The co-chairman of the Congresional Russia Caucus said today that he’d have serious second thoughts about letting his family go to Sochi for the Winter Olympics given the security risks.
Asked by CNN if Americans should go to the Games, Rep. Michael Grimm (R-N.Y.) responded that his “natural instinct would be to say yes, because you don’t want the terrorists ultimately to win.”
“You know that’s what — you know, the — one of the main goals of terrorism is to invoke fear and stop people from living their daily lives. And we don’t ever want to completely give into that,” Grimm said.
“But I would be disingenuous not to say that I have serious concerns. And if you are asking me, would I send my family there, I would have trepidation because there are serious and credible threats that we know about and I’m not completely convince that the Russians will be able to completely keep us safe,” he added. “And that being said, it’s not a slight against Russia. No one can completely keep you safe, not against terrorism. There’s just too many vulnerabilities.”
Wanted posters have been posted at hotels around Sochi looking for Ruzanna “Salima” Ibragimova, the widow of a terrorist from the Caucasus, fearing that she may have already arrived in the region and is planning “a terrorist act within the 2014 Olympic region.”
The Volgograd bombers also left behind a video that was posted on a jihadist web forum Sunday, promising, “We’ve prepared a present for you and all tourists who’ll come over. If you will hold the Olympics, you’ll get a present from us for the Muslim blood that’s been spilled.
The Pentagon said Monday evening that it’s prepared to offer air support and two ships in the Black Sea to Russia to protect the Sochi Games.
“I think they’re doing the very best they can,” Grimm said of Russia’s security efforts. “…When you talk about security, it’s basically like an onion. And the very center of the onion is the area most protected. So if you’re going to be in the venue watching the actual competitive games, that’s probably the safest place to be because that’s where the concentration of security will be.”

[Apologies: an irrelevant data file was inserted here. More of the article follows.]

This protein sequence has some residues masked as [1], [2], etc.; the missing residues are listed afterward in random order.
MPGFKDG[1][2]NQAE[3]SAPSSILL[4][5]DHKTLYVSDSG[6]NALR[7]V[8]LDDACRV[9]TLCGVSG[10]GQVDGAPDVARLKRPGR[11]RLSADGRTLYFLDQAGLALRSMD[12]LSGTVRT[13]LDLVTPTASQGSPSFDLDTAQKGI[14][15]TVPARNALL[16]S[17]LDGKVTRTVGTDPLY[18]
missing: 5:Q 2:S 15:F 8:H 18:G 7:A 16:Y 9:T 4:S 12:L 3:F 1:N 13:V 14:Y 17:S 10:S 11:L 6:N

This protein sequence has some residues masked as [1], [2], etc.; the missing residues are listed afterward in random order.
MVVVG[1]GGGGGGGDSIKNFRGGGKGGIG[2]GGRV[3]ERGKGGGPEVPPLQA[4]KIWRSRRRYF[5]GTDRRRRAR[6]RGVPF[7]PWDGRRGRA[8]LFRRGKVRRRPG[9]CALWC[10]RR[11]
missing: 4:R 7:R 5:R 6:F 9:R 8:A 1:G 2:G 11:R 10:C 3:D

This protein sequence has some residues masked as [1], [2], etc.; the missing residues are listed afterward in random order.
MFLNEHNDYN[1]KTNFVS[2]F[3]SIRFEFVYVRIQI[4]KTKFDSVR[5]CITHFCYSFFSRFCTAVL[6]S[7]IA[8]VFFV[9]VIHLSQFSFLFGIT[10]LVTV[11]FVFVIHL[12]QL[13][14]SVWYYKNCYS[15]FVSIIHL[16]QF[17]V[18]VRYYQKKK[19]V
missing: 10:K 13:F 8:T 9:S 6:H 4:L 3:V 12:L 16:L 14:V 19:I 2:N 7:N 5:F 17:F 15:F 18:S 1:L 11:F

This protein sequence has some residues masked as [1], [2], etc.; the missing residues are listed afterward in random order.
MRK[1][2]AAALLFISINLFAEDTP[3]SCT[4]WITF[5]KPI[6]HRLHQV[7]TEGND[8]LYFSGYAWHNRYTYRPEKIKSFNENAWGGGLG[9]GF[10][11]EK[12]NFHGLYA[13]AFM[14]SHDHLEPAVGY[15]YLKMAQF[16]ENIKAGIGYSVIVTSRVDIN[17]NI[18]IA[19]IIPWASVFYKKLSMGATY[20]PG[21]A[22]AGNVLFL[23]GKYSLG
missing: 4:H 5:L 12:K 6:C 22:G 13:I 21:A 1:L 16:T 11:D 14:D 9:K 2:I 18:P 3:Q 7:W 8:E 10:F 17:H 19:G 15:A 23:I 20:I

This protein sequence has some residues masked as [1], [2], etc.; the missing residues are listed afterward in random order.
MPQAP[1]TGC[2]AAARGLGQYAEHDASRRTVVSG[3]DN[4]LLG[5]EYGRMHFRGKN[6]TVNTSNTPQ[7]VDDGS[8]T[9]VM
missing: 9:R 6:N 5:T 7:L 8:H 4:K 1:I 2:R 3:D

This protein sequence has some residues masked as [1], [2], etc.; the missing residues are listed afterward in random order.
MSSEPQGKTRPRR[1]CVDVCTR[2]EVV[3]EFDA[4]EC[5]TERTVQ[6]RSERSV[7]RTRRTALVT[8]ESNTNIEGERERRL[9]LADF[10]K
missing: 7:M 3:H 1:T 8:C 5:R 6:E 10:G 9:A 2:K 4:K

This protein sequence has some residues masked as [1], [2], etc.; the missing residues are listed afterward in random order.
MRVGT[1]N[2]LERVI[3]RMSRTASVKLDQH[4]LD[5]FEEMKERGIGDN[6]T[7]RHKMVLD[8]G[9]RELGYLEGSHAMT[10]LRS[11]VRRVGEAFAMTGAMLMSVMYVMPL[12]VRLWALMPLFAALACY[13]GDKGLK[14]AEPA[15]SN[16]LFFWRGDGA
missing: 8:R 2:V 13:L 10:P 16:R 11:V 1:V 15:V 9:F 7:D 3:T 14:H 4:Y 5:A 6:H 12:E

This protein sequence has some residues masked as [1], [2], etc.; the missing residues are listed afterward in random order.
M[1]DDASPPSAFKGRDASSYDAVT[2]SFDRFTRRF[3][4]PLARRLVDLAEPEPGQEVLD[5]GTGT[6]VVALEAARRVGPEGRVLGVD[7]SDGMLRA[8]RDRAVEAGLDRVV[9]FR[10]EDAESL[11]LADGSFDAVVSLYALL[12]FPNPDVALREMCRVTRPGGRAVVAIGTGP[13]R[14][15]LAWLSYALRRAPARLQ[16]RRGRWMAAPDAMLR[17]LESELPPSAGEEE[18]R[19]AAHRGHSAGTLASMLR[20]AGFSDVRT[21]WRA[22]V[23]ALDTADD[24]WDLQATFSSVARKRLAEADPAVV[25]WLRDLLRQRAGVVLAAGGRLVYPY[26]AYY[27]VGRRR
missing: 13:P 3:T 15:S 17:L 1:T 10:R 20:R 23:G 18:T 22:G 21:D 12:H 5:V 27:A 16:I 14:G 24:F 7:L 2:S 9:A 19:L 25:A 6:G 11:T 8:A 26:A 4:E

“But as you go out and you start to peel away the layers of that onion, the outer most layers are your most vulnerable areas. So for people that are going, obviously they want to see the games. But they also want to see Russia. They want to enjoy the culture. They want to do what most tourists do. And I don’t believe you’re going to be able to make sure that every restaurant, every museum, all the tourists spots that could be a mile, two miles away from the actual competitive games and from these stadiums, there’s absolutely no way you can keep all of those safe.”
Grimm said security services are actually looking for three black widows who may have slipped into the security perimeter, widows of Chechen or Dagestani terrorists. “So there are certainly credible threats and it’s impossible to be completely safe,” he added.
The U.S. plan to help out Russia with military support also doesn’t make sense, the congressman said.
“Number one, will Russia allow us to use the air support, the naval support in their sovereign nation? It really is up to them to make that decision. So that’s the first thing that makes me a little uncomfortable,” Grimm said.
“The second thing is, I worked, you know, deep undercover with the FBI. And when you have a backup team, they often tell you that if something goes wrong, or as we say if something breaks bad, the most that backup team will do is give you a proper burial because the truth is, if there’s an explosion of some sort, yes, can we evacuate those that survive? Sure. But, unfortunately, once that explosive device goes off, the casualties already have been had. And that’s the part that really the United States cannot do that much about,” he continued.
“I hope that we are collaborating and working in conjunction with the Russians so that we can help them any way we can to beef up their own security in their sovereign nation.”